Rapper Snoop Dogg has decided to postpone his summer concerts due to the ongoing writers' strike.
According to Variety, the shows, which were originally scheduled for June 27 and June 28 at the Hollywood Bowl, will now take place on October 20 and October 21.
Taking to Instagram, Snoop shared the update via a video.
"Hollywood Bowl! June 26 and 27, we gotta move that date! Me and Dr Dre, we stand in solidarity with the writers, so what we're gonna do, we gonna push it back to October 20 and October 21," he said.
The post was accompanied by the caption, "Due to the ongoing WGA strike and the DGA and SAG/AFTRA negotiations, we have decided to postpone the shows scheduled for June 27 and June 28 at the Hollywood Bowl."
Snoop Dogg concluded the caption by sharing his support with those on strike, "We stand in solidarity with the unions and are hopeful that the AMPTP will negotiate fair deals as soon as possible and everybody can get back to work."
Snoop previously expressed his support for those on strike during a panel with his Gamma business partner, Larry Jackson, where Snoop said "(Artists) need to figure it out the same way the writers are figuring it out."
More than 11,000 members of the Writers Guild of America (WGA) began the strike in May, claiming they aren't paid fairly in the streaming era.
"Though we negotiated intent on making a fair deal ... the studios' responses to our proposals have been wholly insufficient, given the existential crisis writers are facing," said a statement from the union leadership. They have closed the door on their labor force and opened the door to writing as an entirely freelance profession. No such deal could ever be contemplated by this membership."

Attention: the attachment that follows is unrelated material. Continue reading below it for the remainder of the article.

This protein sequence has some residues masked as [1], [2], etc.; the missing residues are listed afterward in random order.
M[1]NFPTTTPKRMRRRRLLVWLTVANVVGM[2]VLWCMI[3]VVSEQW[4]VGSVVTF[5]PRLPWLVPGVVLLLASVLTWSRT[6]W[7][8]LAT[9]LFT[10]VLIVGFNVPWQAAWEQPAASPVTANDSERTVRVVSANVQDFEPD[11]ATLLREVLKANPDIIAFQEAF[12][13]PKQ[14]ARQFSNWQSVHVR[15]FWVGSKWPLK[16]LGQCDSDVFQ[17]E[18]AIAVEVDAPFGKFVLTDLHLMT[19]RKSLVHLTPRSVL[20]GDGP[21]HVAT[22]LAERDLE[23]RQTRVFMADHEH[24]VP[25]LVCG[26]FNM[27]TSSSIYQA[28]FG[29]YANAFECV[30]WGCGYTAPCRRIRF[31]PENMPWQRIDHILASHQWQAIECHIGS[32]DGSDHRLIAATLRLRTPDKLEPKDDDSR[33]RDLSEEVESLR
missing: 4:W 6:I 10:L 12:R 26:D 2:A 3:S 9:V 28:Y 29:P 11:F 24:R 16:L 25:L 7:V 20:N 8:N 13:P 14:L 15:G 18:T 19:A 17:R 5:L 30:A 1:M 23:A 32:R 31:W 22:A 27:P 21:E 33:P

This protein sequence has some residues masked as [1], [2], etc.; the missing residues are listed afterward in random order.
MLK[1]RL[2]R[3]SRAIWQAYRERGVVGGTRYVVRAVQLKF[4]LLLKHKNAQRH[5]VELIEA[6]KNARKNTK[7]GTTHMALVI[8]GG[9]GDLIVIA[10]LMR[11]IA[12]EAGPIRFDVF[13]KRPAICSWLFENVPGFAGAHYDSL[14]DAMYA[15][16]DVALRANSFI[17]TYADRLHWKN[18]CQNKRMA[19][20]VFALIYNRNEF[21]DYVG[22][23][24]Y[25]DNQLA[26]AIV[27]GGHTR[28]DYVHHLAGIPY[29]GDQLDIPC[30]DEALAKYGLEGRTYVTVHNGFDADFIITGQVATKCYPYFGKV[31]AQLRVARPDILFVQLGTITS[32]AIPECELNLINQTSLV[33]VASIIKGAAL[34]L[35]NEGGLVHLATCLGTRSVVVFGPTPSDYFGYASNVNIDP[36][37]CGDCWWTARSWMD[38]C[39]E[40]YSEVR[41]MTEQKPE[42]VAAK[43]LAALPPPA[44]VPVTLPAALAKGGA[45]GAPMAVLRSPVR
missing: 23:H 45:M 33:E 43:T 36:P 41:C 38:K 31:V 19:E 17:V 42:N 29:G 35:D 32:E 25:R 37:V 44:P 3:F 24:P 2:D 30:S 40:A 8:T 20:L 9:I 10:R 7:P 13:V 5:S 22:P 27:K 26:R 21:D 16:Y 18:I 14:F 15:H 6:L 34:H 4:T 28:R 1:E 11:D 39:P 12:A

The Alliance of Motion Pictures and Television Producers (AMPTP), which is negotiating on behalf of studio management, responded by saying it was willing to improve on its offer but was not willing to meet some of the union's demands."The primary sticking points are 'mandatory staffing,' and 'duration of employment' -- Guild proposals that would require a company to staff a show with a certain number of writers for a specified period of time, whether needed or not," said the statement from management's negotiating committee.
"Member companies remain united in their desire to reach a deal that is mutually beneficial to writers and the health and longevity of the industry, and to avoid hardship to the thousands of employees who depend upon the industry for their livelihoods," it added. (ANI)